Garvey charges back into the house when he hears and sees the beatings that Carl is dishing out inside, but is completely unequal to the task of defending Walter or his mother. But that picture that Carl was so mad about? Well, he's about to learn what happens to abusive assholes in supernatural revenge stories. And the charred and twisted remains in the coffin look like they're still in agony, which is better than Carl deserves.

The three gang members at the funeral home are then treated to a bare-bones lecture on foot-tall "soul dolls" serving as a way station between life and afterlife; the reaction shot where all three of them flinch as Simms yells at them is a complete treat.

Down in the South, Duke Metger is trying to get re-elected as governor to an unnamed state. We get an establishing shot of the old plantation house he lives in, and then he looks at a forthcoming campaign ad about racial quotas keeping white people out of work unfairly. Incidentally, that ad is based on a real Jesse Helms re-election campaign commercial; that's another thing I didn't know about when I saw the movie back in 1995. For that matter, Duke himself is named after a former Louisiana state representative who was also a former grand dragon of the KKK. That reference was so thuddingly obvious that even I picked up on it back in the mid 1990s.

A live news report covering protestors out in front of the plantation is interrupted by a man shouting about how the souls are going to take vengeance and that there's no peace in the dollhouse. The smooth, media-savvy protest leader says the dollhouse is a myth and the blue-collar guy ranting and yelling says it isn't. (SPOILER:  It isn't. You can always trust crazy ranting people in this kind of movie.)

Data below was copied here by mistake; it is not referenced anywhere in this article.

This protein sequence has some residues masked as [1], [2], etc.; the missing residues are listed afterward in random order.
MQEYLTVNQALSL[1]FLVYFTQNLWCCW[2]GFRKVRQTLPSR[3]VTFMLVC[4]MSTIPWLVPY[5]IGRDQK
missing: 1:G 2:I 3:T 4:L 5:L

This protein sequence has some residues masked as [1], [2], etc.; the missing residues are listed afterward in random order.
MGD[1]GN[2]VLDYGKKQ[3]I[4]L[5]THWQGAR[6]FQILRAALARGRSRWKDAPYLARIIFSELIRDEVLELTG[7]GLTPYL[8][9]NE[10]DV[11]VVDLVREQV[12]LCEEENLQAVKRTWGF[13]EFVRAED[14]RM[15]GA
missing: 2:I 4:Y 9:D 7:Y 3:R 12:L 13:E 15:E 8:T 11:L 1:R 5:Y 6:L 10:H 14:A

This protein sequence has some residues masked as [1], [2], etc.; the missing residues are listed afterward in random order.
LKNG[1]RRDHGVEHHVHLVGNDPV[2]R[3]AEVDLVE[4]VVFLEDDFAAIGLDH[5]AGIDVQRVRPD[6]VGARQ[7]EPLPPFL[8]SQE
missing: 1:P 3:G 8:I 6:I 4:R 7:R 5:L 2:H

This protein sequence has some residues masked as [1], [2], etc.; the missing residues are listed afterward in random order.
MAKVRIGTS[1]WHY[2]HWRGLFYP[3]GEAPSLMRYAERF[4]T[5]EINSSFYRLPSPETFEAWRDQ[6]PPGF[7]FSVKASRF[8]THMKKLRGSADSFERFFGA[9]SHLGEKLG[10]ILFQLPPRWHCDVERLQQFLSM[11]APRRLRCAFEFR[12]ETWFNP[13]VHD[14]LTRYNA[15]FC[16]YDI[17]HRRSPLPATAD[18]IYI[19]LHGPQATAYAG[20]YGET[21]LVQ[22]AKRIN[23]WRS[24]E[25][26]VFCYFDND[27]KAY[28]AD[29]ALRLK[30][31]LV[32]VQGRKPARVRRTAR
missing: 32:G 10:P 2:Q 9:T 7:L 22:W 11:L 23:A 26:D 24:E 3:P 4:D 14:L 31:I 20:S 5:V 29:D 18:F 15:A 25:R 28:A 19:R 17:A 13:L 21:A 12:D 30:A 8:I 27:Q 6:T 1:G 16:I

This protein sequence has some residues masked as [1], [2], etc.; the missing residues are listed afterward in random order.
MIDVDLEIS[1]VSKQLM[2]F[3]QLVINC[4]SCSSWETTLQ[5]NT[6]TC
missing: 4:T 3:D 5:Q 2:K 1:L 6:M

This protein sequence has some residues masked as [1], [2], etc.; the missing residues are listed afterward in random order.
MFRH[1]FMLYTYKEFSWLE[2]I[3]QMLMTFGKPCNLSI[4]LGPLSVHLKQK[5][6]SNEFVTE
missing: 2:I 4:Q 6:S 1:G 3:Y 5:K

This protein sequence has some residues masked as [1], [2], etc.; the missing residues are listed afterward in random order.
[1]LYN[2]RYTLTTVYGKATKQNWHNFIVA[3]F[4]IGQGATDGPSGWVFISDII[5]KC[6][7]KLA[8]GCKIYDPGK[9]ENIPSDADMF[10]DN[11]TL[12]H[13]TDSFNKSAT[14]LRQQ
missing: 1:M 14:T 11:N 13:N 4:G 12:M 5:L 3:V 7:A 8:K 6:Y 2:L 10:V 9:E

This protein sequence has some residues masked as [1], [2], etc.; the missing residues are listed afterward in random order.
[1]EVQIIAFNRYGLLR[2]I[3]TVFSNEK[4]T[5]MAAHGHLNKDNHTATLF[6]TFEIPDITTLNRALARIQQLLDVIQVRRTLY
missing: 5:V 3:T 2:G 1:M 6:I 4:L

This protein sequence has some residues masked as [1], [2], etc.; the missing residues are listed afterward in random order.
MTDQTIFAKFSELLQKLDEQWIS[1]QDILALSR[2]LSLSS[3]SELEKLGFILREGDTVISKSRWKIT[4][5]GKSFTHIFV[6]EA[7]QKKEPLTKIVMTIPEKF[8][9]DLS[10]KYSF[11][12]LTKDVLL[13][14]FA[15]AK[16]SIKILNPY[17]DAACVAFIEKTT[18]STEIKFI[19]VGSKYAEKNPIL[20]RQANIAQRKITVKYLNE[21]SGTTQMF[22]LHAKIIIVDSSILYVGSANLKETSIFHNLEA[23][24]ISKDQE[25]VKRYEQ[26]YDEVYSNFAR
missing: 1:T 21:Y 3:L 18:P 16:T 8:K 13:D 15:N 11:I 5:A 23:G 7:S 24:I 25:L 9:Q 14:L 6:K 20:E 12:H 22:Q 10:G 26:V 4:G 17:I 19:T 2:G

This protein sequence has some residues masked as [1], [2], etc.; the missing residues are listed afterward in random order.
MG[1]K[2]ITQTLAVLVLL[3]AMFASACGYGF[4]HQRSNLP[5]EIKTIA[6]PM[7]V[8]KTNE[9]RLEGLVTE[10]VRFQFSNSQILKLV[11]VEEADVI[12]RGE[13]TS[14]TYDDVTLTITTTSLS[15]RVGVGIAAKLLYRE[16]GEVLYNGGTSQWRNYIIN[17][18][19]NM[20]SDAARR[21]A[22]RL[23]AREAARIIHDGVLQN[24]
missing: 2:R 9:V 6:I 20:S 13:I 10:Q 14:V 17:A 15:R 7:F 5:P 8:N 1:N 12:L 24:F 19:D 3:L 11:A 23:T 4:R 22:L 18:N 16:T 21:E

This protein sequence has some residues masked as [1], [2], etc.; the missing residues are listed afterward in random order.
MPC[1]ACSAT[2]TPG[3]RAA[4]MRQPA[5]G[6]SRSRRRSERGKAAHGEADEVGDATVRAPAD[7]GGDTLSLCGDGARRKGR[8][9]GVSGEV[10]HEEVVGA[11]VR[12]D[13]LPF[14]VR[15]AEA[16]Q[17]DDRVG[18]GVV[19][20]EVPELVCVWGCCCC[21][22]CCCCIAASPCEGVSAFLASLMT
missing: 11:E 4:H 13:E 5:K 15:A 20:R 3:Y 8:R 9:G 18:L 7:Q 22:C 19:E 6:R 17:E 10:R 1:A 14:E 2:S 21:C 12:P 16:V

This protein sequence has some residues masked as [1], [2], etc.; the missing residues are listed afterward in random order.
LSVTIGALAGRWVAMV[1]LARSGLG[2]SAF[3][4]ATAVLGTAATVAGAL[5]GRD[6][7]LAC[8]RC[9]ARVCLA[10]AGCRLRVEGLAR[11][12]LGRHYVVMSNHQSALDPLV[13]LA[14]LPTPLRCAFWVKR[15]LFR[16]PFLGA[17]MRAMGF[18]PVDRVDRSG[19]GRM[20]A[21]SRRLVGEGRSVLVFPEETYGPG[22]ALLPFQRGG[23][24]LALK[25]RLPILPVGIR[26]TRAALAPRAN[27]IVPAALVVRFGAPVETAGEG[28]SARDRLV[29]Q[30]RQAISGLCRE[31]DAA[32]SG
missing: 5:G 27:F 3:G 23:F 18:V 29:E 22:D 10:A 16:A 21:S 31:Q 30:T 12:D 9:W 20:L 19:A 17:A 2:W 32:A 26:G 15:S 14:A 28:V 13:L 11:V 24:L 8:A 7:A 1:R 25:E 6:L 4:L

And it turns out that there's certainly a reason to want some vengeance. The plantation house that Duke's using as his campaign headquarters was the site to a post-Civil War massacre when the house owner massacred his slaves rather than free them; watching the light-skinned political consultant's reactions to the story adds another layer of discomfort to the segment; he's got to shut up and let Duke ramble about lynchings and burnings if he wants a paycheck (he does, admittedly, show a little bit of spine and call his client a "sick fuck", but is also being paid very handsomely to make that sick fuck look gubernatorial). And the last thing Duke says is that the soul dolls pictured on a mural were real objects, meant to hold the souls of the murdered slaves until they could cross over to Heaven. And, in the way that these things always happen in horror movies, the dolls are supposed to be somewhere on the plantation to this very day. Although Duke says he looked everywhere for them, and they never turned up.

It wouldn't be much of a story if the dolls didn't make an appearance, would it? The camera pans down past the floorboards to show dust and soil in a tiny cramped space, and a soul doll lying in the dirt while a violin sting plays on the soundtrack. And during a "defensive media skills" practice session, the election consultant trips and falls down a flight of stairs, breaking his neck. And what was there at the top of the staircase? Wasn't that the same doll that was hidden away underneath the floorboards? The same doll shows up in Duke's car and he throws it out the window. Replaying the tape of the consultant's death he sees the doll at the top of the stairs (which he had completely missed before), and the mural on the wall has one empty spot where a soul doll was previously pictured. The bad news is that there's a couple dozen more of them in the painting...